Yes, true. Question, though: so what? What follows from that? Does that mean that said person doesn’t know the truth? Does that mean that no one can know the truth? The answer to both questions is “no.” Just because one’s beliefs or views have been shaped by his surroundings (“if you were raised in Saudi Arabia, you’d be a Muslim, not a Christian.”) doesn’t mean the views he does hold are false, unjustified, unknowable, or that the person doesn’t hold those beliefs for rational, solid reasons. To suggest otherwise would be a major non sequitur.
* “How can a person be sure that their religion or belief on truth is the correct one?”
Good question. Short answer: take the claims of the religion, along with the reasons and evidence supporting those claims, and compare/contrast with the claims of other religions. The first thing you’ll notice is that a) they can’t all be true, and b) they all aren’t on equal footing when it comes to rational justification.
Sometimes, people ask this question not as a genuine query or search, but as a way of skeptically dismissing someone who does strongly hold to a certain belief. Some, when confronted with a strong believer, merely shrug, mumble “how can you know?” and walk away, without waiting for an answer. This is the lazy man’s way of justifying his own intellectual laziness.
Someone who asks that question but refuses to actually go further and seek an honest answer to the question is not a real player in the game. Until these folks demonstrate that they take the enterprise seriously and are willing to think through how one could know, I tend to not take them seriously.
* “How can someone know his views are correct if he hasn’t explored the alternatives?”
Another good question. If you haven’t done this, you need to do so. You could be wrong, so comparing your worldview to the worldview of others will only benefit you. You’ll either figure out you got it wrong, and you’ll need to change your view, or you’ll figure out that you are onto something, in which case you’ll gain confidence and peace. Either way is a win for you. People of all stripes, atheist, Jewish, Buddhist, Agnostic, Skeptic, not just the Christian, need to do this.
By the way, though some detailed examination of other beliefs is needed, for some worldviews and religions, this need not be complicated. For example, if a religion claims that evil is an illusion or that the individual is an illusion (as do some strains of Hinduism, and some atheists), that pretty much disqualifies that one right there. Pretty easy to say that in an academic classroom setting removed from the flotsam and jetsam of reality; quite another thing to state it with a straight face at the foot of the gas chambers of Auschwitz. In other words: though you will need to do a great bit of digging on some questions and for some worldviews, some questions can be answered and some worldviews eliminated with common sense, so don’t fret and make the search more complicated than it needs to be.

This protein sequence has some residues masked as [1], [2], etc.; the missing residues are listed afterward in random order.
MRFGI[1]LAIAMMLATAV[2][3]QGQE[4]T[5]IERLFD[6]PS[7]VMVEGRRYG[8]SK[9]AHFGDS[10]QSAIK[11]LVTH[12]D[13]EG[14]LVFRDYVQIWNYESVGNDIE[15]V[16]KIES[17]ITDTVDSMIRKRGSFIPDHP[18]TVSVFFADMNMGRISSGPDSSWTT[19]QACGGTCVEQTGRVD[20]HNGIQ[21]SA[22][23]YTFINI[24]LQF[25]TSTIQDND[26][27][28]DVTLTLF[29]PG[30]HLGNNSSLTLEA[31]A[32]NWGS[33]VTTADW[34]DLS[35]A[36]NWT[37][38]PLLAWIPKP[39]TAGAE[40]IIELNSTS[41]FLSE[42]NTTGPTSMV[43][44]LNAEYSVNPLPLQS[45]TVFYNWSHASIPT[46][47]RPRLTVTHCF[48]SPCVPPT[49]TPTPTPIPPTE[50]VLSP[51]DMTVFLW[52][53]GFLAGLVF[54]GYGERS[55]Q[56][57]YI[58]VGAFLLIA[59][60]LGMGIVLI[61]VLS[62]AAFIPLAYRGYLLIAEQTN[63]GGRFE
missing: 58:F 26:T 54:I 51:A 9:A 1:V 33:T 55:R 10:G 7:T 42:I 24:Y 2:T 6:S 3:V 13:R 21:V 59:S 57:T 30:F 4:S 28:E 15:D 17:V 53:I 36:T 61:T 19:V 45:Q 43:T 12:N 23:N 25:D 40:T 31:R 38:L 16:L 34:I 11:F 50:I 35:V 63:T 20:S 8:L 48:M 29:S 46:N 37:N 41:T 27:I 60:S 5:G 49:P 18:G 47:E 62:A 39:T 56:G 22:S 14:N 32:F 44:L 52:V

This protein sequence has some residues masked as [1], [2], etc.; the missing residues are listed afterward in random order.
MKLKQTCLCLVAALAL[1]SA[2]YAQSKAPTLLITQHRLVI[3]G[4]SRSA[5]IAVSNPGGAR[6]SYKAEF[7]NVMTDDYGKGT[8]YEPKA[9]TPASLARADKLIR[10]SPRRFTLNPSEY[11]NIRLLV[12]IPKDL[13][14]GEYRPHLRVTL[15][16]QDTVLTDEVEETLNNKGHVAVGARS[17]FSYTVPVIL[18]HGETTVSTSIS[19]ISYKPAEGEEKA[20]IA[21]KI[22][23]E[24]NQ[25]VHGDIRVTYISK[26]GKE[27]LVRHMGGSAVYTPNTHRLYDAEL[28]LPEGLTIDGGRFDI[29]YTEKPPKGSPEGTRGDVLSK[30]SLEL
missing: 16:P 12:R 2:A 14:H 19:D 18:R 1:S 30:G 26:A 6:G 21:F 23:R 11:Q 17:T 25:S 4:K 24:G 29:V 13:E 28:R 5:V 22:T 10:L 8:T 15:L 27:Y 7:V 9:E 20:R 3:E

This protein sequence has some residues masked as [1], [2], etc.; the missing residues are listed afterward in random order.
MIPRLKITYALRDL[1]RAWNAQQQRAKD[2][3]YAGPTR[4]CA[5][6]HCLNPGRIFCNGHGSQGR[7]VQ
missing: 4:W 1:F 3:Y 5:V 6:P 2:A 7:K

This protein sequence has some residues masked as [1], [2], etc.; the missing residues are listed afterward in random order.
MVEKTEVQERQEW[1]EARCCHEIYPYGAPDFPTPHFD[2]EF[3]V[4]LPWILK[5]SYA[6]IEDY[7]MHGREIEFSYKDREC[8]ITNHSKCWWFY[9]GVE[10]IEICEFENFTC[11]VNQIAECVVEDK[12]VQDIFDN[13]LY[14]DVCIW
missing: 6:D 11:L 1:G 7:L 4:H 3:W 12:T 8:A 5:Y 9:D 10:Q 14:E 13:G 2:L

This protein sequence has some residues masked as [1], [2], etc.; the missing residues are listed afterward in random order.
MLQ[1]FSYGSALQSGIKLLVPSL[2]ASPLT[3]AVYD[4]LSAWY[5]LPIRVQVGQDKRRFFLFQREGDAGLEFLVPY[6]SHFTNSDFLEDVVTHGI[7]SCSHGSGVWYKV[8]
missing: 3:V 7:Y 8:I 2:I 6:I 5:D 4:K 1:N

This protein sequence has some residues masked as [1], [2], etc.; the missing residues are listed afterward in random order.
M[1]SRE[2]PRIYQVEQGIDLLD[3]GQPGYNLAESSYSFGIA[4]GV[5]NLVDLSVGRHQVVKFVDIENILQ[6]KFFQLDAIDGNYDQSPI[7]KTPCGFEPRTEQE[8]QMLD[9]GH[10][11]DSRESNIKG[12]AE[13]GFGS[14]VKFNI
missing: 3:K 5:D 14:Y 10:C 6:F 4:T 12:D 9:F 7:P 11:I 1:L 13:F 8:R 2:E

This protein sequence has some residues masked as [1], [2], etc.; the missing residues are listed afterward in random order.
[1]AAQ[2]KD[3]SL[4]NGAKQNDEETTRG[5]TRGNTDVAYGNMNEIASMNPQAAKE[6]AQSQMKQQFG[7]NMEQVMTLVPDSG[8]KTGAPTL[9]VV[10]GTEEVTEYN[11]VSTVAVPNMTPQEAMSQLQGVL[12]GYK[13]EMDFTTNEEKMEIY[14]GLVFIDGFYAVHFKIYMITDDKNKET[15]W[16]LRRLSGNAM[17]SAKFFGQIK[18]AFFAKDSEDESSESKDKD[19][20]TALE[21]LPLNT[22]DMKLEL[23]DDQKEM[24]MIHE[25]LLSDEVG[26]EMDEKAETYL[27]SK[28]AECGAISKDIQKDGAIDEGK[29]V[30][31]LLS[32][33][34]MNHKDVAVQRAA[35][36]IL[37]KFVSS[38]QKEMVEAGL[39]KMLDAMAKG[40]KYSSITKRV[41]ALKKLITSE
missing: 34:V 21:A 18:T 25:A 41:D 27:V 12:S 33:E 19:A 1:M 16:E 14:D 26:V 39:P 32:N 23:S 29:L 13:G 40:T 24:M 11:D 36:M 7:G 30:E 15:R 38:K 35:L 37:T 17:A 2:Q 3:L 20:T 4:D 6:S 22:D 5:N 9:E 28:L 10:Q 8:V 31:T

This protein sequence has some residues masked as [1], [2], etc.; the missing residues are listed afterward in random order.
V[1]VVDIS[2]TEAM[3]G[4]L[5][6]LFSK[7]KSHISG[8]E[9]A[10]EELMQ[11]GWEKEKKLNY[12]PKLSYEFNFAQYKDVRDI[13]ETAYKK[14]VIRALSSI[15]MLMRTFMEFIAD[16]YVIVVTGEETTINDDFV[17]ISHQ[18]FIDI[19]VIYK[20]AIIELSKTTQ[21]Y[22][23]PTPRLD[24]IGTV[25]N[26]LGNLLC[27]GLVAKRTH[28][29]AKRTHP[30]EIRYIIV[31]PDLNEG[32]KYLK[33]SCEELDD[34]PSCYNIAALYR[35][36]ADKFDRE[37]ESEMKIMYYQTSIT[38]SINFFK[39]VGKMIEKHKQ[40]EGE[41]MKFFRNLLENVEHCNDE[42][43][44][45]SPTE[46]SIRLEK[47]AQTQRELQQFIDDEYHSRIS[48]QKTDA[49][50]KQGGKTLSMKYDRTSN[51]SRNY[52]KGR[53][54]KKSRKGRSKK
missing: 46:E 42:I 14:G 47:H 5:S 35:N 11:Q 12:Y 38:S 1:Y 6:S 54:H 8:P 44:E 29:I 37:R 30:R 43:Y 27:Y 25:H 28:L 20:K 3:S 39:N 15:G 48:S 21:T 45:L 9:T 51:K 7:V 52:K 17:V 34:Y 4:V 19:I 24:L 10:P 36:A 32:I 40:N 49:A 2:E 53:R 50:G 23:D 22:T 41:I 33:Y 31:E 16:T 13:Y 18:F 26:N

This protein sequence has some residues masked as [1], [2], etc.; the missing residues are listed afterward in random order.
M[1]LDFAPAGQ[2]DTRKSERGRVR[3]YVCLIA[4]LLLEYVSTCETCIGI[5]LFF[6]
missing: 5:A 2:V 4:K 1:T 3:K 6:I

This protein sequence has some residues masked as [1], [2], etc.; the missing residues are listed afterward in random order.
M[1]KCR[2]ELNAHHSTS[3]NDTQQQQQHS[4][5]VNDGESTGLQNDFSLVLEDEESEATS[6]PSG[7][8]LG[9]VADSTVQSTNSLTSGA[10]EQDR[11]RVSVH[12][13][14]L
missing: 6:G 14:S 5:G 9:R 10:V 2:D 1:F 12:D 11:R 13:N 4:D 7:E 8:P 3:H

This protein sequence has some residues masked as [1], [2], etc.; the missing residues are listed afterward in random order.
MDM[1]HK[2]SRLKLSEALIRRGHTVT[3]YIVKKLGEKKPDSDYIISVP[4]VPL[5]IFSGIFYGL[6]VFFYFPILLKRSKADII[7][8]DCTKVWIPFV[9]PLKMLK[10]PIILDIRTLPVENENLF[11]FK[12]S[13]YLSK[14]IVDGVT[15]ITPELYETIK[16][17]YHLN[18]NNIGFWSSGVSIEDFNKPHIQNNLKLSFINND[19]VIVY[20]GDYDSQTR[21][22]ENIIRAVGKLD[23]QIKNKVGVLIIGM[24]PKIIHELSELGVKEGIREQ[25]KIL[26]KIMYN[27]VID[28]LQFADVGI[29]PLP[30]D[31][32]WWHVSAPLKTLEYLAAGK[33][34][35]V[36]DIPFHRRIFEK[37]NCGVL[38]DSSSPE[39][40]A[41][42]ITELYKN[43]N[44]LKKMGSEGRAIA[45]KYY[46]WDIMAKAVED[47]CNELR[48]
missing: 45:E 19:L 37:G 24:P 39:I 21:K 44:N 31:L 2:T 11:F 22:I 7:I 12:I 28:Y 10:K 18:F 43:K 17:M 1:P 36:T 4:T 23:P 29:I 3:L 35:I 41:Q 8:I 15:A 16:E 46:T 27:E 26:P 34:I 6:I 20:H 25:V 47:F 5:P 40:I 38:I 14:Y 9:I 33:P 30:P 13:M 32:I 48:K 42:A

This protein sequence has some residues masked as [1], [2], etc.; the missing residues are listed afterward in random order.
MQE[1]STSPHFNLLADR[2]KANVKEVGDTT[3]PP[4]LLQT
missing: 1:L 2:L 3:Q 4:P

*Religion (in large part) is handed down from parents and surrounding influences when children are young.
Yes, this is the case with many people. As is commonly said: “if you were born in China, you’d be Buddhist,” or “if you were born in Iraq, you’d be Muslim.” First, while that is generally true with a wide swath of people, that does not mean we should conclude environment or locale determines belief. Christians are dispersed the world throughout, and we see all the time instances of people rejecting the worldview of their culture. Difficult, yes. Rare, comparitively. But very possible.
Secondly, it is an error to conclude from the observation above that such a belief gained through the influence of one’s own culture is therefore unjustified. You can’t fault a belief on it’s source; that is the genetic fallacy. Beliefs are true or false wholly apart from the environmental influences that might have caused it. Just because someone might have received his beliefs from his parents does not make those beliefs false, and does not mean the person can’t know his beliefs are true. It is a semi-interesting observation of human nature, nothing more.
*When is it okay to lie? When is it not okay to lie?
Quick answer: if it is 1942 in Nazi Germany, and you have Jews in your basement, you get a pass. Otherwise, I usually advise against it.
All these statements and questions are interesting, but they are a way’s down the road, and, strictly speaking, someone that brings them up in the context of the “what is truth?” topic is changing the subject. The answer to the question “what is truth?” is fairly simple.